Back to All News

Under 50? What you need to know about colon cancer risk and prevention


In recent years, doctors have noticed an unsettling trend: an increase in the number of people under the age of 50 who are being diagnosed with colon or rectal cancer. While this trend is alarming, there is good news: colon cancer can be prevented entirely or at least caught early, when it’s easier to treat.

Much of the world became painfully aware of this recent trend when Hollywood’s Chadwick Boseman died tragically at the age of 43 from colon cancer. For many, the question became: what can I do to keep this from happening to me and my loved ones?

How can I prevent colon cancer?

In order to ensure that you can go on to live a longer and healthier life, you must be aware of your family history and be on the lookout for key symptoms. Washington University colorectal surgeon Radhika Smith, MD, who treats colon cancer patients at Siteman Cancer Center, emphasizes the importance of knowing family history of colorectal cancer.

“If anybody in their family has a history of malignancies, especially at a young age, that really should prompt them to seek medical attention. This will allow them to ensure that there’s nothing with their family genes that could increase their risk,” she said.

It is important to be aware of your family history when it comes to taking charge of your health. At the same time, it is just as important to keep an eye out for signs of potential problems.

“Colorectal cancer doesn’t frequently strike young people. However, when you experience symptoms, you never want to ignore them,” says Smith. “You always want to have them evaluated. Make sure that you’re protecting yourself and doing all you can to give attention to any underlying issues you might have.”

Identifying symptoms is essential for effective treatment for colorectal cancer.

It is also important to note that certain genetic syndromes create hereditary risks for colorectal cancer, including Lynch syndrome and FAP. Additionally, Crohn’s disease and ulcerative colitis may potentially increase risk.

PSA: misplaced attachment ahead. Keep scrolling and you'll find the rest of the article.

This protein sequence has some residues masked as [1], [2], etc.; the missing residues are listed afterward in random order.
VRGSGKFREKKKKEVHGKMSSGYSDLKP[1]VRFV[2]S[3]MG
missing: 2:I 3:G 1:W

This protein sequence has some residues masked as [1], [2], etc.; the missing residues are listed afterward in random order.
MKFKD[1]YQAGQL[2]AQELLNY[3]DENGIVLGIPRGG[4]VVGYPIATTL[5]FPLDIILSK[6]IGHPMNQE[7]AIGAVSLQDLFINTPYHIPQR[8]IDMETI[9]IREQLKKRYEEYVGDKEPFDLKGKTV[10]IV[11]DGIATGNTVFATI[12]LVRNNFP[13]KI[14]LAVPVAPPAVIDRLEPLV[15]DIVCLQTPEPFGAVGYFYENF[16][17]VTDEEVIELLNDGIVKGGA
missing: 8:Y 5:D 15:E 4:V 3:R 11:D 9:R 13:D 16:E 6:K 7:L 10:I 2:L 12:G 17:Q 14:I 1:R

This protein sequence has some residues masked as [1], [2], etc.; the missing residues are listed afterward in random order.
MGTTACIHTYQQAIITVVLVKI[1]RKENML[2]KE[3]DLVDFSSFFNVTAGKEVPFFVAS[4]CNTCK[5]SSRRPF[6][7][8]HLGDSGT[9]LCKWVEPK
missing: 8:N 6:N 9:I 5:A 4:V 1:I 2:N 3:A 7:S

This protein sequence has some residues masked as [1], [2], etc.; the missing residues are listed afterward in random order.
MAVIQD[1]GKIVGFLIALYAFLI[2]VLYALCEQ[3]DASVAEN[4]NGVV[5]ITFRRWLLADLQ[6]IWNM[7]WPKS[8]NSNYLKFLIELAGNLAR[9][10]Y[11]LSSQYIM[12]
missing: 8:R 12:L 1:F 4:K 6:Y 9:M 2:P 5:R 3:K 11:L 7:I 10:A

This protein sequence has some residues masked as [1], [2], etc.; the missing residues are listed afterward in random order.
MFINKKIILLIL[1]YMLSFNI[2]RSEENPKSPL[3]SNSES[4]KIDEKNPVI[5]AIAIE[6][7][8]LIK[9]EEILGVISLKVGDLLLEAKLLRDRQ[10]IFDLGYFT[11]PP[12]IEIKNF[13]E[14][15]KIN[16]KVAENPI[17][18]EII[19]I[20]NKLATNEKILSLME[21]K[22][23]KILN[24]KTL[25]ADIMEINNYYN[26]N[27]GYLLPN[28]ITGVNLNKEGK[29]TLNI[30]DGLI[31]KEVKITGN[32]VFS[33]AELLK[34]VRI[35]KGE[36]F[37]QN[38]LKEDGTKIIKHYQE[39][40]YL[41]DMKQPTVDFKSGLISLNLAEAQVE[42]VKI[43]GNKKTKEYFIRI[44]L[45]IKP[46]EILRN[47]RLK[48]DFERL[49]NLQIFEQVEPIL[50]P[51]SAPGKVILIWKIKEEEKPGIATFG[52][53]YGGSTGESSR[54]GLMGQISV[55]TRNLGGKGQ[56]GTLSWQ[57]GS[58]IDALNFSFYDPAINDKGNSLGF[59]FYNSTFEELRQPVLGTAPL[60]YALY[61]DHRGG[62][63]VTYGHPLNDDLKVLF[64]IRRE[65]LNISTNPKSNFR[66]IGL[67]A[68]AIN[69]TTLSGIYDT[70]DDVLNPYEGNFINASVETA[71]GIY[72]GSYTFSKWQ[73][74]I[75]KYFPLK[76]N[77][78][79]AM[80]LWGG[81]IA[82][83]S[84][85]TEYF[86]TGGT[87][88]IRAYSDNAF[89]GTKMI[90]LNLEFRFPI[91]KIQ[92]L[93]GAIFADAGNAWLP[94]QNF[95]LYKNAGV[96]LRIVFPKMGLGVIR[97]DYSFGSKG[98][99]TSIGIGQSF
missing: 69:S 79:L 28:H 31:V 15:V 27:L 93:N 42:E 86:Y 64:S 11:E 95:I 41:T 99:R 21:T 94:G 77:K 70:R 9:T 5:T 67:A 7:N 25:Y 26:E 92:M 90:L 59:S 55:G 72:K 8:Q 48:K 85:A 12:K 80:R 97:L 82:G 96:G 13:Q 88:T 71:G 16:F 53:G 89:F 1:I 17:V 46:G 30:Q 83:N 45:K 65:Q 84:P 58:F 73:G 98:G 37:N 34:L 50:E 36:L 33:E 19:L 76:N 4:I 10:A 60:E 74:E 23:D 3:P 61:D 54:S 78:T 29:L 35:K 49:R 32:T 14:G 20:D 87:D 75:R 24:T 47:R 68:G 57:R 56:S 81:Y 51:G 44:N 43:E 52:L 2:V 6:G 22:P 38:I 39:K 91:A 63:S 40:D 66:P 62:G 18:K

What symptoms should I look out for?

When it comes to identifying symptoms prior to diagnosis, it can be a bit tricky. This is because there are routine issues (such as constipation and diarrhea), and then there are alarm symptoms.

“If you have run-of-the-mill constipation, you should address it with changes in the food you eat, fiber supplements, and be sure to take in 64 ounces of an uncaffeinated beverage. If that doesn’t fix it, then you should go see a provider,” says Smith. “Most young people don’t know how to really fix constipation, so engaging a doctor is important.”

Because many young people eat low-fiber diets, they experience constipation, which then becomes their norm. This is why it’s important to stay on top of your health from a young age. It will allow you to be able to identify potential issues in the future.

Constipation can, of course, be just that – constipation. However, it also can be a sign of a larger issue. Here are some symptoms that may be more concerning:

  • Rectal bleeding
  • Change in stool caliber
  • Weight loss
  • Constipation or diarrhea
  • Abdominal pain
  • Fatigue or tiredness

How do I speak with my provider about my concerns?

It can feel uncomfortable to bring up colorectal health concerns with your provider. While this might be the case, doing so is the only way to be proactive when it comes to your health.

“At the end of the day, you just need to remind yourself that every provider at Siteman and at Washington University really just wants to help people,” says Smith. “You won’t feel any sort of judgment. You just need to be honest about the symptoms you’re experiencing. Most of the time, you will simply need to make minor changes in your diet. This can have a huge impact on your overall bowel function and improve your quality of life. But in some rare cases, this may also save your life.”

Early intervention can prevent many problems down the road. All you need to do is take charge of your health and be honest with your provider.

If a larger issue does happen to arise in the future that needs to be addressed, there are many effective treatment options. These colon cancer treatments and colon cancer surgeries can prolong and improve your quality of life.

At what age should I have my initial colon cancer screening?

Siteman recommends that you have your initial screening at age 45, but there are some factors that can lower that recommendation. If you have a first-degree family member who has had colorectal cancer, you should get tested 10 years before the age of their diagnosis. In this case, you should be tested at 5-year surveillance intervals following your initial screening. However, if you experience any symptoms, you should get screened, regardless of your age.

Smith underlines the importance of symptom surveillance.

“If you have any symptoms that concern your doctor, even if they’re minor, you should get a colonoscopy. Then you can go forward with a clean bill of health, knowing this is your baseline. If you have a departure from that baseline down the road, you’ll know it’s time for more medical attention.”

What healthy practices can I bring into my life to avoid future colon risks and issues?

Looking out for symptoms and establishing a relationship with your provider are key elements to taking charge of your health. Additionally, there are many healthy habits that you can adopt before and after symptoms arise. These include:

  • A high-fiber diet with low amounts of processed foods and smoked meats
  • Exercise
  • Normal weight
  • Avoiding excessive amounts of alcohol
  • Avoiding tobacco
  • Knowing your family history so that you can be on a proper colorectal surveillance program